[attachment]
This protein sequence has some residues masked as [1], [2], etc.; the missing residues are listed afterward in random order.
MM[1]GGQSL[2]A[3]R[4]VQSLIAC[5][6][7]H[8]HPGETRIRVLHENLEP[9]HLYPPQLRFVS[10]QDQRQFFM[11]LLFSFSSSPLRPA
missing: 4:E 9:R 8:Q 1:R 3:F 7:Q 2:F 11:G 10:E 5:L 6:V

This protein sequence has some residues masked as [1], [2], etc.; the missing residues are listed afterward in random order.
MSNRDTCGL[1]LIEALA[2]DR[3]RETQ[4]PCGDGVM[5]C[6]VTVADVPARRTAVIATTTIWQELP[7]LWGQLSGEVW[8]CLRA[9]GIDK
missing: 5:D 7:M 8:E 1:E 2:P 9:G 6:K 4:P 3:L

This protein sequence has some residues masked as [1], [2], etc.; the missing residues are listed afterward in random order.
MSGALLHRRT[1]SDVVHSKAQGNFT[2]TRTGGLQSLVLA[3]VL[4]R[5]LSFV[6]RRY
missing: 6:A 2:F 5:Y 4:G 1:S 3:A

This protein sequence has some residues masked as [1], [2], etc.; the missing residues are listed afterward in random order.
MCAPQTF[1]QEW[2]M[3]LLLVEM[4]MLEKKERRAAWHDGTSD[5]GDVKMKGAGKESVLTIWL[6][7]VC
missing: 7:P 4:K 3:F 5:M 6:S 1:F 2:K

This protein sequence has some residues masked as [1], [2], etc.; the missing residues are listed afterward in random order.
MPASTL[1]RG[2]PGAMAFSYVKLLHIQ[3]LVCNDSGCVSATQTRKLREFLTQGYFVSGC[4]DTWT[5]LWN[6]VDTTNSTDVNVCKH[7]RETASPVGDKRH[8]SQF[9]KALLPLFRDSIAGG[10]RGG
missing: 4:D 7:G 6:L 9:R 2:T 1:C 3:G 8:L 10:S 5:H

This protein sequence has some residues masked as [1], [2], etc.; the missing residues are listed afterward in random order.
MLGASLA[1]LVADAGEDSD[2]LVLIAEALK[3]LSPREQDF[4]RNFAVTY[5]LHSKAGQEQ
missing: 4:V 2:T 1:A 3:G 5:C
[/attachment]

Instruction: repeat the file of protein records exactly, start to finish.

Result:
This protein sequence has some residues masked as [1], [2], etc.; the missing residues are listed afterward in random order.
MM[1]GGQSL[2]A[3]R[4]VQSLIAC[5][6][7]H[8]HPGETRIRVLHENLEP[9]HLYPPQLRFVS[10]QDQRQFFM[11]LLFSFSSSPLRPA
missing: 4:E 9:R 8:Q 1:R 3:F 7:Q 2:F 11:G 10:E 5:L 6:V

This protein sequence has some residues masked as [1], [2], etc.; the missing residues are listed afterward in random order.
MSNRDTCGL[1]LIEALA[2]DR[3]RETQ[4]PCGDGVM[5]C[6]VTVADVPARRTAVIATTTIWQELP[7]LWGQLSGEVW[8]CLRA[9]GIDK
missing: 5:D 7:M 8:E 1:E 2:P 9:G 6:K 4:P 3:L

This protein sequence has some residues masked as [1], [2], etc.; the missing residues are listed afterward in random order.
MSGALLHRRT[1]SDVVHSKAQGNFT[2]TRTGGLQSLVLA[3]VL[4]R[5]LSFV[6]RRY
missing: 6:A 2:F 5:Y 4:G 1:S 3:A

This protein sequence has some residues masked as [1], [2], etc.; the missing residues are listed afterward in random order.
MCAPQTF[1]QEW[2]M[3]LLLVEM[4]MLEKKERRAAWHDGTSD[5]GDVKMKGAGKESVLTIWL[6][7]VC
missing: 7:P 4:K 3:F 5:M 6:S 1:F 2:K

This protein sequence has some residues masked as [1], [2], etc.; the missing residues are listed afterward in random order.
MPASTL[1]RG[2]PGAMAFSYVKLLHIQ[3]LVCNDSGCVSATQTRKLREFLTQGYFVSGC[4]DTWT[5]LWN[6]VDTTNSTDVNVCKH[7]RETASPVGDKRH[8]SQF[9]KALLPLFRDSIAGG[10]RGG
missing: 4:D 7:G 6:L 9:R 2:T 1:C 3:G 8:L 10:S 5:H

This protein sequence has some residues masked as [1], [2], etc.; the missing residues are listed afterward in random order.
MLGASLA[1]LVADAGEDSD[2]LVLIAEALK[3]LSPREQDF[4]RNFAVTY[5]LHSKAGQEQ
missing: 4:V 2:T 1:A 3:G 5:C